St. Michael's Fortress is a medieval fort situated on a steep hill above the old historic center of Šibenik. The location was more or less continuously occupied since the Iron Age, as is witnessed by numerous archaeological findings from the era. St. Michael's Fortress was named after the oldest church in Šibenik, St. Michael's church, which was located inside its walls.
One theory suggests that the church was built during the first wave of Christianization of Croatia, from the late 8th to the early 9th century. The first source that mentions St. Michael's church is a 12th/13th century hagiographic text Vita beati Ioannis episcopi et confessoris Traguriensis.
In 1412, after a three-year siege, the city of Šibenik fell under the rule of the Venetian Republic and remained its part for a little less than four hundred years. Under the terms of the peace treaty, the fortress was to be demolished, but after only a year or two, the citizens asked their new government to fund its renovation. In 1663, the church, along with a large part of the fortress, was destroyed when a lightning strike caused an explosion of a gunpowder magazine. During the renovation, a statue of St. Anne (the protector from storms) was brought to a small 16th-century church located below the southeastern walls of the fortress. This church came to be known as St. Anne's church, and the surrounding area became the city graveyard in 1828. As the centuries passed, and the fortress got permanently closed as a military facility, the citizens of Šibenik began calling it St. Anne's Fortress, after the often-used public area nearby.
Most of the fortress' structures can be dated to the early years of Venetian occupation, the early 15th century, but its numerous adaptations and interventions can be traced to mid-16th, early and mid-17th, mid-18th, and even early 19th centuries. As is typical for military architecture, St. Michael's Fortress contains only a few stylistically distinctive parts, for instance, the Gothic arch above the main entrance gate. The walls of the fortress are decorated with several coats of arms belonging to the city rectors or fortress' castellans that carried out certain construction works. Access to water, a key requirement of military life, was enabled via two cisterns that have been preserved to this day.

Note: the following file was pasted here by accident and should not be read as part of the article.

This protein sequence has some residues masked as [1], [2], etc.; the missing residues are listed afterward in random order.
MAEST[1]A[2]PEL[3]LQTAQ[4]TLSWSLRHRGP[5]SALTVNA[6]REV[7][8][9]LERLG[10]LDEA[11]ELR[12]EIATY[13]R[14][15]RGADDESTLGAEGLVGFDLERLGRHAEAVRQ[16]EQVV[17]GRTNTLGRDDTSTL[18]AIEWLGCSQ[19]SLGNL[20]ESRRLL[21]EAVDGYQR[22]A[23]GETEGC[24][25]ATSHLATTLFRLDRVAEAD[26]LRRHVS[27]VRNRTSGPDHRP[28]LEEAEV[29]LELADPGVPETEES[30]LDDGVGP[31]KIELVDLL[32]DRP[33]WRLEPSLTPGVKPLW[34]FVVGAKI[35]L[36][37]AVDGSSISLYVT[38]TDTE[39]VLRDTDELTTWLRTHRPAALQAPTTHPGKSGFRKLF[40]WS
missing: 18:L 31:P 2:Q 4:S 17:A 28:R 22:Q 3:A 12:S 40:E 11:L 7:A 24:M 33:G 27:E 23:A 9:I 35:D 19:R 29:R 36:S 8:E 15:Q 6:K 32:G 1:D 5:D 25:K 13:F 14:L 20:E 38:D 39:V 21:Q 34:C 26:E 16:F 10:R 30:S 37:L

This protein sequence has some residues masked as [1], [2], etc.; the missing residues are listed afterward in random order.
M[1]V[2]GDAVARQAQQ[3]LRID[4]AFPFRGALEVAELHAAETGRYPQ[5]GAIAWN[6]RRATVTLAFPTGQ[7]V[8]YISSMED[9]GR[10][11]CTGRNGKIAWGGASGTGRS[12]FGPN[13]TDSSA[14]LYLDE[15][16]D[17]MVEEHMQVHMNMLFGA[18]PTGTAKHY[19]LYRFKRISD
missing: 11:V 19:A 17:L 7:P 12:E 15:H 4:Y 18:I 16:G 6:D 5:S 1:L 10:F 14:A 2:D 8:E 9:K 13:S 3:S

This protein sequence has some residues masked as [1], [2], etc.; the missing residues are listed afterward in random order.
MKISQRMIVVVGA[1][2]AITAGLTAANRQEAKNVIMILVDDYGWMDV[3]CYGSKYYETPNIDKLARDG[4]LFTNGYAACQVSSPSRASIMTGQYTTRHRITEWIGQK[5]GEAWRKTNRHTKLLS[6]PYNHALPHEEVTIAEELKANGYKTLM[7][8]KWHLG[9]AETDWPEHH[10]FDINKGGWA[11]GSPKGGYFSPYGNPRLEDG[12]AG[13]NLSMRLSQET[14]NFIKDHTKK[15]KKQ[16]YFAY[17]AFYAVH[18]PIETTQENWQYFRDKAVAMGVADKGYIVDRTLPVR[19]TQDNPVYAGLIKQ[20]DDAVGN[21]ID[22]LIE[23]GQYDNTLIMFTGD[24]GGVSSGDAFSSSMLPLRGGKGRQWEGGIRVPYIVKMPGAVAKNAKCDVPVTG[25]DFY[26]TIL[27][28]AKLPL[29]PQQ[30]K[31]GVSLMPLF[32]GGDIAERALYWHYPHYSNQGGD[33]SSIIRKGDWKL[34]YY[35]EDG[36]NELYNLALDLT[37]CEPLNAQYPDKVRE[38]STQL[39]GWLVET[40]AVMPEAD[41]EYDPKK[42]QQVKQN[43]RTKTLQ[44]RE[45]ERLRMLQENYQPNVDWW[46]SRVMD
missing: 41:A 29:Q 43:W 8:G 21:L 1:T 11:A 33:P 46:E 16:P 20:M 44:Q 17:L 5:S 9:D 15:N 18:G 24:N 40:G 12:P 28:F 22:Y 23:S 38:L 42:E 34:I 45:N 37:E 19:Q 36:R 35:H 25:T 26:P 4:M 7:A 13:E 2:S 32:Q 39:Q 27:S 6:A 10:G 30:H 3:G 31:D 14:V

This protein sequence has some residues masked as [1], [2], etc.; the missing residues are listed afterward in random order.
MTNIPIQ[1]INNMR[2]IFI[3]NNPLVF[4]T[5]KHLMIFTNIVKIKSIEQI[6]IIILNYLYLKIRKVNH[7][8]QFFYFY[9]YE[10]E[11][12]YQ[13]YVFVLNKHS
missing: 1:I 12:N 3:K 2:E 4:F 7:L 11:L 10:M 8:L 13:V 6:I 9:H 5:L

The fortress consists of several elements: a castle/citadel, the northern and southern faussebraye, a lower western platform (place-of-arms), and the extending double walls that descend to the sea and were used for retreat or for providing supplies for the soldiers.
St. Michael's Fortress was revitalized through an EU-funded project and re-opened in July 2014. Since the opening, its open-air summer stage has become an important part of Šibenik's cultural life. Today, it is the second most-visited heritage monument of Šibenik, as well as the second most-visited fortification object in Croatia.References:
Dating from the 15th century, Kisimul is the only significant surviving medieval castle in the Outer Hebrides. It was the residence of the chief of the Macneils of Barra, who claimed descent from the legendary Niall of the Nine Hostages. Tradition tells of the Macneils settling in Barra in the 11th century, but it was only in 1427 that Gilleonan Macneil comes on record as the first lord. He probably built the castle that dominates the rocky islet, and in its shadow a crew house for his personal galley and crew. The sea coursed through Macneil veins, and a descendant, Ruari ‘the Turbulent’, was arrested for piracy of an English ship during King James VI’s reign in the later 16th century.
Heavy debts eventually forced the Macneil chiefs to sell Barra in 1838. However, a descendant, Robert Lister Macneil, the 45th Chief, repurchased the estate in 1937, and set about restoring his ancestral seat. It passed into Historic Scotland’s care in 2000.
The castle dates essentially from the 15th century. It takes the form of a three-storey tower house. This formed the residence of the clan chief. An associated curtain wall fringed the small rock on which the castle stood, and enclosed a small courtyard in which there are ancillary buildings. These comprised a feasting hall, a chapel, a tanist’s house and a watchman’s house. Most were restored in the 20th century, the tanist’s house serving as the family home of the Macneils. A well near the postern gate is fed with fresh water from an underground seam. Outside the curtain wall, beside the original landing-place, are the foundations of the crew house, where the sailors manning their chief’s galley had their quarters.